“The basis of all animal rights should be the Golden Rule: we should treat them as we would wish them to treat us, were any other species in our dominant position.”
— Christine Stevens
How can we tell if a zoo animal's quality of life is good or bad?
When thinking about the welfare of captive wild animals, we can look to see if their basic needs, also known as the “Five Freedoms”, are being met. At the very least, captive establishments have a duty to ensure these basic needs are fulfilled.
Also, having some control over their environment and the freedom to make choices is essential to the well being of animals, and if these elements are lacking this will lead to poor welfare. For a better life, zoo animals require the kinds of natural and complex experiences that they would encounter in the wild.
Next time you visit a zoo, have a look and see if the following Five Freedoms are being met. If not, please speak to the zoo management with your concerns, or express them in a polite letter.
All captive animals should have access to sufficient clean drinking water at all times, and must be given food of a quantity, quality and type that is appropriate to their species and will keep them healthy.
The substrate that animals are given is a vital component of their overall welfare. All animals should be provided with areas of soft substrate (e.g. grass, sand, mud) and soft bedding (e.g. hay, straw) if appropriate to the species. Enclosures should be well drained and should not become waterlogged.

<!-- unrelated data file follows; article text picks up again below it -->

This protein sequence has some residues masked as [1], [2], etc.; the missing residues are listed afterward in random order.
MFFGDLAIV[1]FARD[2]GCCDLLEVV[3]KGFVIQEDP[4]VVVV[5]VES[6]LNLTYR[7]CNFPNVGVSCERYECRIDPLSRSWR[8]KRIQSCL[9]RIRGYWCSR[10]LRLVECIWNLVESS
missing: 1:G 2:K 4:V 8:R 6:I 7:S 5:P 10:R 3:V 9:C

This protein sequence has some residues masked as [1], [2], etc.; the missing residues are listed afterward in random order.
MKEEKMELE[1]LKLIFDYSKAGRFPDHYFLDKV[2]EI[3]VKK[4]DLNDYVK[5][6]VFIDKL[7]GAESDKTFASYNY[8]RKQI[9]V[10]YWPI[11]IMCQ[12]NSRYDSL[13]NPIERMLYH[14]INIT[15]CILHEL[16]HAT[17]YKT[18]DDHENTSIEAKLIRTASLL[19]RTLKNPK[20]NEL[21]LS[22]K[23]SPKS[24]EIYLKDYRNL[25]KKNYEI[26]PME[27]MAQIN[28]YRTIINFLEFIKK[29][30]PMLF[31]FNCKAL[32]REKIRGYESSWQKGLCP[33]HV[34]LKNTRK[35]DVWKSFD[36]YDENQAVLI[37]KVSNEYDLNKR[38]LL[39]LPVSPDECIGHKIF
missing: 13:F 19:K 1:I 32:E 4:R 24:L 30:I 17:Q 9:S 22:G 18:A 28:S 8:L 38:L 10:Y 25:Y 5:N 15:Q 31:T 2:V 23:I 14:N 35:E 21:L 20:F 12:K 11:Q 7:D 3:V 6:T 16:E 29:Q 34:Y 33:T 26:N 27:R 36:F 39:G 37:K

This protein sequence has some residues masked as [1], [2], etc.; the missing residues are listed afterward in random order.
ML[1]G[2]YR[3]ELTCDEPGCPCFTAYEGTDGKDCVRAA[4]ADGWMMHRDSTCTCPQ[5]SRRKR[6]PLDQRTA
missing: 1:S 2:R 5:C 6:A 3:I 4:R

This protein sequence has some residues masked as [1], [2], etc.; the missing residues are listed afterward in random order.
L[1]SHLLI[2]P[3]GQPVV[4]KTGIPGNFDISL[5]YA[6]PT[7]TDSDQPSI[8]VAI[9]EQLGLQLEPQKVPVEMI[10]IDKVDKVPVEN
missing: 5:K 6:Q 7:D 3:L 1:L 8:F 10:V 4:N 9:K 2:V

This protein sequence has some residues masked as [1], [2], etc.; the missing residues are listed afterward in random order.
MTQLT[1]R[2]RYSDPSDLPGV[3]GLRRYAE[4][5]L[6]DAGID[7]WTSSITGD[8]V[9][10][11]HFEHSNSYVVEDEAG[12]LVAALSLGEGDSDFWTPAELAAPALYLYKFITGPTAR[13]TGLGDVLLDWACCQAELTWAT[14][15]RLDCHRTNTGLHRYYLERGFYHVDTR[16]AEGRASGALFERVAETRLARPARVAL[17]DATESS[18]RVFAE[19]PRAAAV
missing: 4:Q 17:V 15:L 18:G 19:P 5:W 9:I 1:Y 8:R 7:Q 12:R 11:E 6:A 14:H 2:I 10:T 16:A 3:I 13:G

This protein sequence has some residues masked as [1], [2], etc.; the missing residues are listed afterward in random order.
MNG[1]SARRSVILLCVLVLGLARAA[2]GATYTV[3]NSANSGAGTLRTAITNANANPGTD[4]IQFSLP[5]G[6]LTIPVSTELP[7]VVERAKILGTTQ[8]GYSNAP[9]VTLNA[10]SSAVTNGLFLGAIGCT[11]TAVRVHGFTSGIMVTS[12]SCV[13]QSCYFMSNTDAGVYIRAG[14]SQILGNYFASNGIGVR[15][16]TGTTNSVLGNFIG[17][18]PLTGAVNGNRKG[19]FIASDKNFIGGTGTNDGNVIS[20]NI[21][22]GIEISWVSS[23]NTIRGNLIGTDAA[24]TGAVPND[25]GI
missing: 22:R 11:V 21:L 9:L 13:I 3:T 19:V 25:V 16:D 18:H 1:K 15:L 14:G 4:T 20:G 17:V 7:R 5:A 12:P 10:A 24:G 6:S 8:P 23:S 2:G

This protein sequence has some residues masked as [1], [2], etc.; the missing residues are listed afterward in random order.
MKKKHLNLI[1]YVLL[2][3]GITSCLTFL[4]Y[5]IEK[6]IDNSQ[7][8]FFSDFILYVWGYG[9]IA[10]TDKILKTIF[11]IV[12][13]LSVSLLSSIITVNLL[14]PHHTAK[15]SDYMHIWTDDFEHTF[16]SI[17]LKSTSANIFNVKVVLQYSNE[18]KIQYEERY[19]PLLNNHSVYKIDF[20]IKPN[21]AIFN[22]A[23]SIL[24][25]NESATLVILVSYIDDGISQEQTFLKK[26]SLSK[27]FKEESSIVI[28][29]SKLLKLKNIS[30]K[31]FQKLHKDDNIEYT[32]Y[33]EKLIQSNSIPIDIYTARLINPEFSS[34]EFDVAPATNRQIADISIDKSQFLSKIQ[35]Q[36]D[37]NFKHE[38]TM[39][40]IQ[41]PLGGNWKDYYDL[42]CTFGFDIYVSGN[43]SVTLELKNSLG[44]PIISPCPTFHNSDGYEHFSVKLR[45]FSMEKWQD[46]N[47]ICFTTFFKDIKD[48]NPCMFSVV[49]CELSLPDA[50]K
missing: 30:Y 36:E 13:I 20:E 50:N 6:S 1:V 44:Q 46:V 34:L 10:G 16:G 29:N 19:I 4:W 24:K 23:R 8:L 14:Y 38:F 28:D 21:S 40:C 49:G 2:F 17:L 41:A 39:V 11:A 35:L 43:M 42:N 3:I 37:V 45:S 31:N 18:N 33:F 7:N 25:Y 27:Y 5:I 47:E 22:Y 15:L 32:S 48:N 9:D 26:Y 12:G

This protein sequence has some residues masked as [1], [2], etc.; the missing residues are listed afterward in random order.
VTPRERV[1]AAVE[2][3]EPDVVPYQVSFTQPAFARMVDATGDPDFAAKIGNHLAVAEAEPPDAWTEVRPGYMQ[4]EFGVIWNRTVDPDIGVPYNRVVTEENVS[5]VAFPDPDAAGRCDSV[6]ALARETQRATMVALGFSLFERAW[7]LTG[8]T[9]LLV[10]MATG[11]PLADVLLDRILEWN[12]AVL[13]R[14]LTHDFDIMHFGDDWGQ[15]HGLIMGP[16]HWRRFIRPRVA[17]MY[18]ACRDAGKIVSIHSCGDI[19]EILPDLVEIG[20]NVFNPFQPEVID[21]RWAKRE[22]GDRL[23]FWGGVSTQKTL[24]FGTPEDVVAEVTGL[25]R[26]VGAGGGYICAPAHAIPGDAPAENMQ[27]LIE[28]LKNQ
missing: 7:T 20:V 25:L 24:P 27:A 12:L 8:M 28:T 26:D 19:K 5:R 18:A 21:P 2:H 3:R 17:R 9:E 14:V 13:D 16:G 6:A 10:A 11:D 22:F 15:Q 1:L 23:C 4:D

Animals should not be housed on concrete or wire mesh floors. If animals are living on hard or wire mesh floors, their welfare is immediately compromised. Wire mesh floors can cause discomfort, pain, infection and injury. Hard surfaces such as concrete can be uncomfortable or physically damaging to animals, and are inherently boring. Concrete also increases the thermal load animals experience, by radiating heat in hot weather.
Animals need sufficient shelter from the rain and shade from the sun, and there needs to be enough shelter for every individual in an enclosure. They need to be able to keep warm or cool, depending on the ambient conditions.
Animals should be kept in a climate that is similar to that to which they are adapted to. Animals should not be subjected to temperatures that will cause them discomfort, for example Arctic animals should never be kept in tropical climates.
Animals should never be chained, as chains can cause serious discomfort.
All animals should be handled and treated as gently as possible at all times.
Enclosures and their interiors should not pose any dangers to the animals. Enclosures and fixtures should be hygienic and not harbour disease.
Visitors should not be able to feed animals, as this may cause them harm.
Animals should receive good veterinary care. Injured animals should never be on display and should receive appropriate medical care away from visitor view.
Wild animals need the space and opportunity to engage in their natural behaviours. Animals who climb in the wild need to be able to climb. Runners need to be able to run. Swimmers need to be able to swim. Diggers and burrow need to be able to dig. Animals who live in trees need trees. The list goes on. These things should not be considered as extras, but as basic needs of the animals. Food should always be fed in a way that encourages the animals’ natural foraging behaviours.